Now, is the menubar problem fixed in later versions of Mac Tcl/Tk? The answer to that question doesn't matter, because the chances of SaVi's Mac Leopard userbase building SaVi with anything but Tcl/Tk 8.4.7 is vanishingly small. Saying 'just double-click this Tcl/Tk installer after you install Xcode' is a non-starter, because those installers don't update any libraries in the default locations that I can link to. Those packages seem to be emphasising the Mac-specific Framework stuff, rather than the crossplatform unix libraries.
(Complicating things slightly is that on the Mac there's the 'Aqua Tk' and the 'X Tk'. SaVi is a unix program, but lost its X dependencies years ago to work with Cygwin's Insight Tcl. So SaVi takes full advantage of Aqua Tk and the Mac interface. Apart from the menubar, of course. I haven't needed to experiment with the X Tk.)
SaVi 1.4.2, released last week, is my admission of failure. It is the first version of SaVi to default to popup menus on the Mac; Tiger users will just have to turn this off.
Cygwin was so much easier and simpler than the Mac.
Update: The menubar problem was fixed in the Mac OS X 10.6 Snow Leopard release.
SaVi satellite constellation Visualization
I've released SaVi 1.4.2, fixing a couple of minor bugs in SaVi 1.4.1.
1.4.2 has a new feature that lets you view the source to the simulation scripts that create the satellite systems. I don't know if showing the internal workings will encourage people to go from playing with SaVi to doing more serious simulation work, but one can always hope.
And it's gratifying to know that, in these uncertain times, people are still buying ++ungood; T-shirts. It's a view that sums up the economy.
Our work in space in 2008
A new year has started. What happened around the Cisco router in Low Earth Orbit (CLEO) in 2008? I looked back, and found quite a lot; I thought it might be interesting to summarise it.
We look back on five years of our testing around CLEO in a short retrospective paper: Investigating operation of the Internet in orbit: Five years of collaboration around CLEO.
The CLEO router and the UK-DMC satellite that CLEO lives on were launched into orbit on 27 September 2003, and passed five years on orbit on 27 September 2008. Five years is the design lifetime of these DMC satellites, so the router and satellite are exceeding expected life. (We powered up CLEO and tested it on 24 September and 22 October 2008.) UK-DMC's similar sister satellite AlSAT-1 has already passed six years working in orbit (launched November 2002), so we can hope to be using CLEO and the UK-DMC satellite occasionally as test platforms for some time to come.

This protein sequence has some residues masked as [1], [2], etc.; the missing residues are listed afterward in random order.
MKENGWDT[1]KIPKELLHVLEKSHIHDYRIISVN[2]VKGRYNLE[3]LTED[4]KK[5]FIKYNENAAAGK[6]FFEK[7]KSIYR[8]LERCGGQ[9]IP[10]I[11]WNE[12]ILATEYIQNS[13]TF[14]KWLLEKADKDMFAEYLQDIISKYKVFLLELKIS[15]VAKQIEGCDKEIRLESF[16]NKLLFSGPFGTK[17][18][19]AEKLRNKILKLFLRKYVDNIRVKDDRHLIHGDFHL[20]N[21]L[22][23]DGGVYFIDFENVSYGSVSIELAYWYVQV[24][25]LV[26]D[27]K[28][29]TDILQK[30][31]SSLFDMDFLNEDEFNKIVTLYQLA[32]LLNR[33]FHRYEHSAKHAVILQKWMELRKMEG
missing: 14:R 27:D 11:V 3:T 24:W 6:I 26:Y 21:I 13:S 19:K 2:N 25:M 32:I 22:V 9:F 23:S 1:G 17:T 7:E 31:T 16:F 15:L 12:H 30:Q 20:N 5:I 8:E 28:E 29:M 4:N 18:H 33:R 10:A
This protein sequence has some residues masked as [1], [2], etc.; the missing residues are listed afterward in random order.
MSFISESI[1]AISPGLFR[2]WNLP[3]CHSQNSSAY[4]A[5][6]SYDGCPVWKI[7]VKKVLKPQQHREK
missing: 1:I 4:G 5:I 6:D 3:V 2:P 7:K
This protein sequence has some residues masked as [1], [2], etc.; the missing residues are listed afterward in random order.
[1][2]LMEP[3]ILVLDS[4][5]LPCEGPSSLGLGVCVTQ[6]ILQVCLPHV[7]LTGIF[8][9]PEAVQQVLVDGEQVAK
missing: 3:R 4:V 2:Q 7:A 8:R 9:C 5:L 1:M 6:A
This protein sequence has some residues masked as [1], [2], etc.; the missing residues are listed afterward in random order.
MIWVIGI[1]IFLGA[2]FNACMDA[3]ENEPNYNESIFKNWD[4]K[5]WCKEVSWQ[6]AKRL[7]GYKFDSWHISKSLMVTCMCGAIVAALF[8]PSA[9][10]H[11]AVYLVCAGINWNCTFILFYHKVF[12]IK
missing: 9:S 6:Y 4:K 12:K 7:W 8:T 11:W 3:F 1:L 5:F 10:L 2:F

The team of NASA Glenn Research Center, Cisco Systems and Surrey Satellite Technology Ltd (SSTL) has gone on from focusing on testing the CLEO router to developing and testing Internet-Protocol (IP)-based communications from space, using the CLEO testbed at NASA Glenn to develop code later uploaded to a computer on the UK-DMC satellite. NASA Glenn has been working on modifications to SSTL's Saratoga protocol for delay-tolerant networking.
The team has provided a specification of Saratoga, used daily to transfer remote-sensing images from space over IP, to the Internet Engineering Task Force in Saratoga: A Scalable File Transfer Protocol, work in progress as an internet-draft.
We also looked at modifying Saratoga to carry the 'Bundle Protocol' developed by the Delay-Tolerant Networking Research Group, in Using Saratoga with a Bundle Agent as a Convergence Layer for Delay-Tolerant Networking, work in progress as an internet-draft.
We tested the Bundle Protocol from space over Saratoga from the UK-DMC satellite, first, revealing some problems in design and implementation, in January 2008, and then successfully in August 2008 - and then announced that success in September. These tests are summarised in a paper we've now sent to the International Journal of Satellite Communication and Networking: Experience with delay-tolerant networking from orbit.
Our thoughts on the design of the Bundle Protocol itself, based on our practical experience, are written up in a paper to be presented in March at the IEEE Aerospace conference: A Bundle of Problems.
We are the first to test this Bundle Protocol from space - significant because the Bundle Protocol is 'blessed' as the way NASA's future 'Interplanetary Internet' is intended to communicate. This led to our tests being mentioned by Time Magazine in November 2008 when they made the "Orbital Internet" one of their top ten inventions of 2009.
NASA's Jet Propulsion Lab has now also tested the Bundle Protocol in space on their Deep Impact/EPOXI probe, and announced this 'first deep space Internet' later in November. Those tests used their CCSDS protocols in communications to and from space, rather than the Internet Protocol that CLEO and the DMC satellites rely on.
Cisco is also readying its IRIS Internet Router in Space for launch to geostationary orbit on the Intelsat-14 satellite this year. The success of CLEO helped make planning IRIS possible.
It's been a busy 2008. 2009 should be interesting.
New HTML Parser: The long-awaited libxml2 based HTML parser code is live. It needs further work but already handles most markup better than the original parser.
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If you're a C programmer with some spare time, take a look at the mod_virgule project page and help us with one of the tasks on the ToDo list!